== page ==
PhD Program Requirements
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In addition to the common degree requirements expected of Harvard Griffin GSAS students, students must meet additional requirements specified by their department or program. This section provides additional degree requirements by academic program.
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Students of the program applied to and were admitted to one of two tracks: Government or Economics. Students became part of those Faculty of Arts and Sciences departments while completing requirements in both departments:
PEG Government Track: Course Requirements
- Microeconomic theory (Econ 2020a, Econ 2020b)
- Macroeconomic theory (Econ 2010c)
- Econometrics (Gov 2001 or a more advanced course)
- Two courses in Formal Political Theory or two approved courses in Political Economy
- Two courses in a major field of political science
- Two courses in a major field of economics
- A field seminar course in government
- Doctoral Research Seminar
PEG Economics Track: Course Requirements
- Microeconomic theory (Econ 2010a, Econ 2010b)
- Macroeconomic theory (Econ 2010c, Econ 2010d)
- Econometrics (Econ 2120, Econ 2140)
- Four courses in government, including two in the same major field of political science
Oral General Examination: Additional Requirement
Students in both tracks were tested in their mastery of economics and political science. The exam consisted of three parts:
- Examination in an approved field of economics
- Examination in an approved field of political science
- Examination in general analytical and research abilities based in part on a research paper prepared by the student
PhD in Political Economy and Government dissertation committees feature faculty from the Department of Economics and the Department of Government , as well as from HKS. This helps ensure the multidisciplinary nature of PEG’s research and advising process.
See a complete list of dissertations written by PEG candidates from 1973 to the present in the Political Economy and Government Dissertations Archive.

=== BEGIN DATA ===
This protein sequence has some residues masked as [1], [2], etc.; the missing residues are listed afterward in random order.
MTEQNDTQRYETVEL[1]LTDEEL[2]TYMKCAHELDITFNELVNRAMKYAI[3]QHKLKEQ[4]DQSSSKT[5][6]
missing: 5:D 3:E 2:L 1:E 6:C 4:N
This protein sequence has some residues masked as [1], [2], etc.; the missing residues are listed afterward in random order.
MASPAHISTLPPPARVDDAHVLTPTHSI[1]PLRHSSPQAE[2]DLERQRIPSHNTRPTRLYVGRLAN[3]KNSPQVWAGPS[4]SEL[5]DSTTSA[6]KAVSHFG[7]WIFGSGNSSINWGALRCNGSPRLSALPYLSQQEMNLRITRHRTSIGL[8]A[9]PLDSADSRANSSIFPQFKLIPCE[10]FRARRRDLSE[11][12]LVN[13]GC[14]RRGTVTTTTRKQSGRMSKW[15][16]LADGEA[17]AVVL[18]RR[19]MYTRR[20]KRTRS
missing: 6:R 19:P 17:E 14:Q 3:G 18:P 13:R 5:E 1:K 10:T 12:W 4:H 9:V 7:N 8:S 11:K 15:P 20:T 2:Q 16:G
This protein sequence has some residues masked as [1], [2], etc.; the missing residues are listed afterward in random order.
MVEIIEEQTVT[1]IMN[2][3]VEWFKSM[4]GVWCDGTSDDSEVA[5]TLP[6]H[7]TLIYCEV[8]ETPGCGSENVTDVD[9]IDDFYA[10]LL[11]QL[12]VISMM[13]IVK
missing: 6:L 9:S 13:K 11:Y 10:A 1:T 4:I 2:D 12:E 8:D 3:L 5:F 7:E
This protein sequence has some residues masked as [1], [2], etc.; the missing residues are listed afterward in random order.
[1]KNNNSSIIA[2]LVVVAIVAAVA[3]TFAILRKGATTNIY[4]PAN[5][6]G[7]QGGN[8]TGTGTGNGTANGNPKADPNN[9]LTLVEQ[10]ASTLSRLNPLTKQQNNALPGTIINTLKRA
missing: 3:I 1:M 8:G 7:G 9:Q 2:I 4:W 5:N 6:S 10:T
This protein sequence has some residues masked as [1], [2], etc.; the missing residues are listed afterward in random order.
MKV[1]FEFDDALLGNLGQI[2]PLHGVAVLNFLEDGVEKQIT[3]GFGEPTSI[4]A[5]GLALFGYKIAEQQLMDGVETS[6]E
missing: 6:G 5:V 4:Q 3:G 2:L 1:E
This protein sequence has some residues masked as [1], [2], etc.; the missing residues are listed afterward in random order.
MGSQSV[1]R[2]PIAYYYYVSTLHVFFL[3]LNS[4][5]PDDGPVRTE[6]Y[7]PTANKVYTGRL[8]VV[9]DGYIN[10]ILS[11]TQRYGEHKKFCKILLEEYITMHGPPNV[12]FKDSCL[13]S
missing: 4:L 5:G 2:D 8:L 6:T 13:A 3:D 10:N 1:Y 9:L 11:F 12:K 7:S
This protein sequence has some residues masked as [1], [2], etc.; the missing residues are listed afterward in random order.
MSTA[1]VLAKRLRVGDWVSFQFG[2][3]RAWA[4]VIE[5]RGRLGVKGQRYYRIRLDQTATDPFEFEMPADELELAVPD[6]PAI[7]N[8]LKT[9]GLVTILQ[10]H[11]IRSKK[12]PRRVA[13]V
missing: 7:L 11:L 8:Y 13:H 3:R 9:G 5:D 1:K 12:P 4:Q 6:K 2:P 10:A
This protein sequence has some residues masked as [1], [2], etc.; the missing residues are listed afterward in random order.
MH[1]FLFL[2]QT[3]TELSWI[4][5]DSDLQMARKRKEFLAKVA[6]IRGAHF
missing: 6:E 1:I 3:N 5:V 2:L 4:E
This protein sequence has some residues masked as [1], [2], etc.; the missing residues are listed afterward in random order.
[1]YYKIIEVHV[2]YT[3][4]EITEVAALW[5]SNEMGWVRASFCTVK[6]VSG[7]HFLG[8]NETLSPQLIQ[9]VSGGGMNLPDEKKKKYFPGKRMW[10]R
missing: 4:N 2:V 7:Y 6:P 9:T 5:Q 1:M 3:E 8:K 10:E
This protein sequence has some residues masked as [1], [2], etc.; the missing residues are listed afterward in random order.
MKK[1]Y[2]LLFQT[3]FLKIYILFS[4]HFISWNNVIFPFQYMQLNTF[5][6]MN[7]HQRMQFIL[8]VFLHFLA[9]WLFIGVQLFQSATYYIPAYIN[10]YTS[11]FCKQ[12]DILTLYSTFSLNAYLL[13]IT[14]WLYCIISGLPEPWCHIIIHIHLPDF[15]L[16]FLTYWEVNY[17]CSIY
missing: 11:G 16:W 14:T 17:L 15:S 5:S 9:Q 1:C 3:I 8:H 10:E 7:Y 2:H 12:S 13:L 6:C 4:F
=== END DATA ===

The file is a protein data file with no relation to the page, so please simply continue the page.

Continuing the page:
A student must successfully complete at least twelve four-credit courses, of which eight must be in political science. At least ten of these twelve four-credit courses and seven of the eight four-credit courses in political science must be listed in the catalogue as 1000- or 2000-level courses. Courses cross-registered with Harvard’s Divinity and Law Schools, the Fletcher School, or MIT can be used toward these requirements. Prior approval from the Director of Graduate Studies is needed for courses from the Harvard Kennedy and Business Schools. Students must complete six four-credit courses by the end of their second term in residence and nine by the end of their third. Courses numbered at the 3000-level do not count towards degree requirements.
Course Requirements for Students Admitted for Fall 2021 and beyond
Beginning Fall 2021, the three-course requirement in Political Philosophy, Quantitative Methodology and Gov 3001: Approaches to the Study of Politics was replaced with a choice of three out of the four field seminars: American Government (Gov 2305), Comparative Politics (Gov 2105), International Relations (Gov 2710), and Political Philosophy (Gov 2093) and one course in Quantitative Methods. Students in Political Philosophy will have the option to be exempted from the methods course requirement.
Course Requirements for Students Admitted prior to Fall 2021